Director: Gary Fleder
Writer: Harry Anderson
Cast: Cathy Moriarty, Ben Cross, Ellen Crawford, John Vernon, John Kassir, Lupe Ontiveros, G.F. Smith, and Tim Ahern
Composer: Jimmy Webb
Air Date: 7/4/1992
Con artists Benjamin A. Polosky (Ben Cross) and Alison Peters (Cathy Moriarty) craft an elaborate scheme with which to swindle Presco Chalmers (John Vernon), a wealthy tycoon; however, the plan eventually backfires and Benny and Alison are instead required to hold a fake séance in order to scam Mr. Chalmers’ wife Dorothy (Ellen Crawford).
“Seance” lacks sufficient narrative depth and suffers from occasional pacing issues as a result. That being said, horror enthusiasts are advised to view this episode for its atmospheric tension leading into a remarkably gruesome final scene.
Though a tad clichéd, the twist ending delivers an impact that will undoubtedly resonate with the target audience of Tales from the Crypt. Notably, a combination of chilling horror devices (e.g. a séance performed in candlelit surroundings, a spectral figure cloaked in ominously black attire, and a series of obligatory thunder bursts to accompany said figure) generate a supernatural air that, when employed in conjunction with more visceral techniques (e.g. severed heads and disembodied hearts), culminate in a highly effective outcome. Also worth commending is the distinguished voice of actor John Vernon, whose character delivers his message in a plaintive, moaning quality of speech upon returning from the netherworld.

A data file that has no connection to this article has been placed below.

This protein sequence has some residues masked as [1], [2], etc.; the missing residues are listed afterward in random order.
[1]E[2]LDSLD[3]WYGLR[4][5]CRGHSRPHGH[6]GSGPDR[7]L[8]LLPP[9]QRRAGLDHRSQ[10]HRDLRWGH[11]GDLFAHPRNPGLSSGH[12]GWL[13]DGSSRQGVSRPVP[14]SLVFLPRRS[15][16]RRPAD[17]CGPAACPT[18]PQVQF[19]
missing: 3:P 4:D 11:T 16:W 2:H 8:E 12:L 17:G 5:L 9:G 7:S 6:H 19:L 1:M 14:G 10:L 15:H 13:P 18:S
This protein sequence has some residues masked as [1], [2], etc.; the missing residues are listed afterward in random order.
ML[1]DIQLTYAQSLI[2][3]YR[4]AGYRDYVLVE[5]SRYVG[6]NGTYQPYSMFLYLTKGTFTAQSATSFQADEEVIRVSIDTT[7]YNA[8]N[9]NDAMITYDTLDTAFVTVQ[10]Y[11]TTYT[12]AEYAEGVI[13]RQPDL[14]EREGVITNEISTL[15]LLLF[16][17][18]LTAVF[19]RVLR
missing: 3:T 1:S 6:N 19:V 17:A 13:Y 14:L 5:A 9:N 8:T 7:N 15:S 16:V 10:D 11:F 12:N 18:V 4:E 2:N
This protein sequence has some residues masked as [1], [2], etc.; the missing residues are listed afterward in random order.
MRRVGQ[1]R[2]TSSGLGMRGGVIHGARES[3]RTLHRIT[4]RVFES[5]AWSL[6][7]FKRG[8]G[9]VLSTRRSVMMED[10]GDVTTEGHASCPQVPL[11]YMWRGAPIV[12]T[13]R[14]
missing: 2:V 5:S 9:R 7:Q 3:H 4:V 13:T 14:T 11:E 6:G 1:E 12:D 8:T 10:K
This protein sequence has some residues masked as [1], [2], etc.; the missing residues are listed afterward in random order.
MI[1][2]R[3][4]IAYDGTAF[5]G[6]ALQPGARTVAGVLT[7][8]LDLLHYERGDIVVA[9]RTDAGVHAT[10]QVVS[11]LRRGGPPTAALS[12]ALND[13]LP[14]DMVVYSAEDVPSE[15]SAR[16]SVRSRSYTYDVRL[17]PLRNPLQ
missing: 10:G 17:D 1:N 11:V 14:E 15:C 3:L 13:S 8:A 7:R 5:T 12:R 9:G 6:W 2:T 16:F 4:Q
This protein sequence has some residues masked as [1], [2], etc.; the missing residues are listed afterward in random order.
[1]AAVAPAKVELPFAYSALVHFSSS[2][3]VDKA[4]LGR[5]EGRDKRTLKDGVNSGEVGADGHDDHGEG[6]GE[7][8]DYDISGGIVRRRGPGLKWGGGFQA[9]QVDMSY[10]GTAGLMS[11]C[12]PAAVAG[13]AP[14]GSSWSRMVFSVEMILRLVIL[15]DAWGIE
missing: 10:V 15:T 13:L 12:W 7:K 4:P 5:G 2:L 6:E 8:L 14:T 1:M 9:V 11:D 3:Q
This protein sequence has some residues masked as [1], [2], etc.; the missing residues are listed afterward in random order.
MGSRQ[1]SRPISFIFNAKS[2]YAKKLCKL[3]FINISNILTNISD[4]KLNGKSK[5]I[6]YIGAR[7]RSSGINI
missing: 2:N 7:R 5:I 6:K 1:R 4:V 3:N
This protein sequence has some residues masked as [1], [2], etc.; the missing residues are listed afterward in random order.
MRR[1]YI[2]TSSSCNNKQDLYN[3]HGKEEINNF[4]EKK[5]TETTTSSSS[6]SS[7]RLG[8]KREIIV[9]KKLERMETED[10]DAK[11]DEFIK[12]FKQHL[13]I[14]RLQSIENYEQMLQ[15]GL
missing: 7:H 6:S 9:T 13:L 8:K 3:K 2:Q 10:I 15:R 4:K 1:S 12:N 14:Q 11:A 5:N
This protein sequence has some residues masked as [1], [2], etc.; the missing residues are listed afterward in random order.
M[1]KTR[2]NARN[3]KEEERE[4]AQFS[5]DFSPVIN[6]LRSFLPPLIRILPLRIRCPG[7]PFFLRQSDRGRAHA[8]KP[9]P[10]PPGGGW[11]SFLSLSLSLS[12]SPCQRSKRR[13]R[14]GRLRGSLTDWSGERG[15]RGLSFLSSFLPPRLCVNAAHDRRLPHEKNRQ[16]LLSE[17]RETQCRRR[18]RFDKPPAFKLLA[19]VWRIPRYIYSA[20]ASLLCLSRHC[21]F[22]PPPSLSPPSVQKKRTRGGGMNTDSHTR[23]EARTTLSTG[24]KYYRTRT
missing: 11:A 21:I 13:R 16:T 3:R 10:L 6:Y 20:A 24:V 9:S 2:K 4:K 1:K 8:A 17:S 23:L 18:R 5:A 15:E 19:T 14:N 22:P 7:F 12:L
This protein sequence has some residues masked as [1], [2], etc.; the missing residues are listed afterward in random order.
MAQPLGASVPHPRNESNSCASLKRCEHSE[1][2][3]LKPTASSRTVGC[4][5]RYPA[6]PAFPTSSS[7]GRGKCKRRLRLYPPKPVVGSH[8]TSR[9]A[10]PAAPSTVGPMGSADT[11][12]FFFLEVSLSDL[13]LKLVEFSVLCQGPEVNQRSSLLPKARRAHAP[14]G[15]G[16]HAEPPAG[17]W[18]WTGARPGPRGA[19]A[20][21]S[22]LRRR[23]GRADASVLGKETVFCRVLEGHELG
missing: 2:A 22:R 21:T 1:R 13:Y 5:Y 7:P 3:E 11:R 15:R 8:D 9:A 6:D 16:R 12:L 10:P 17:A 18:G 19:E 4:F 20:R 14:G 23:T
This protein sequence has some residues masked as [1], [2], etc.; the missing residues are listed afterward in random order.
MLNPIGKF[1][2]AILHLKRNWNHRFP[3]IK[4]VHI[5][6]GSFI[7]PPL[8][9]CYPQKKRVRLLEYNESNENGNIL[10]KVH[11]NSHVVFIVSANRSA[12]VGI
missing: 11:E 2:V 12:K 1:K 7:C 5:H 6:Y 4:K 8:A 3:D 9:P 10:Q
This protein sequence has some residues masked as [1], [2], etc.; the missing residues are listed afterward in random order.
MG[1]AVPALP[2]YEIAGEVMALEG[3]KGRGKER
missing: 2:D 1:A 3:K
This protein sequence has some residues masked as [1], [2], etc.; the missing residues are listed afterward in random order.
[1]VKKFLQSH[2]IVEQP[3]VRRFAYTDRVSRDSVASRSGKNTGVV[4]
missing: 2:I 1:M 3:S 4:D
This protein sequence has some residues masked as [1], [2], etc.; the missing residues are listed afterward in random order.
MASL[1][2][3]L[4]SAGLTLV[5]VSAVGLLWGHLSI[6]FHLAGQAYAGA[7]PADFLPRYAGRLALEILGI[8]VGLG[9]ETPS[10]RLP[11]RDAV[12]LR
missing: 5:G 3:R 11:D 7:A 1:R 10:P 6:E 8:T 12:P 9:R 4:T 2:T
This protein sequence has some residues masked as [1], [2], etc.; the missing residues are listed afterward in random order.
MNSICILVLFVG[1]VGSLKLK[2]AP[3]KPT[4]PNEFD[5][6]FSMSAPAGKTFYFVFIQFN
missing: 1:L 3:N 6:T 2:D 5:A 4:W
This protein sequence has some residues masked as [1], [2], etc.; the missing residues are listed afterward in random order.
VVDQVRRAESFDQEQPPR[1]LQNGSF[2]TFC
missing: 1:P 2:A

The Crypt Keeper’s impression of Humphrey Bogart borders on cringe-worthy, even by Tales from the Crypt’s usual corny standards.
A neo-noir piece, “Seance” pays homage to the 1950s The Vault of Horror comic issue that inspired it—a clever genre choice from a series that, with a few notable exceptions, embodies all the stylistic elements of a B-grade horror film produced during the early 1990s.
Despite failing to elicit sympathy for a single protagonist, “Seance” will appeal to horror buffs and film noir fans alike. Specifically, an absence of character development is overshadowed by the aforementioned final scene, the brutality of which can be justified given the “heartless” nature of both victims.
Overall Quality: 7/10
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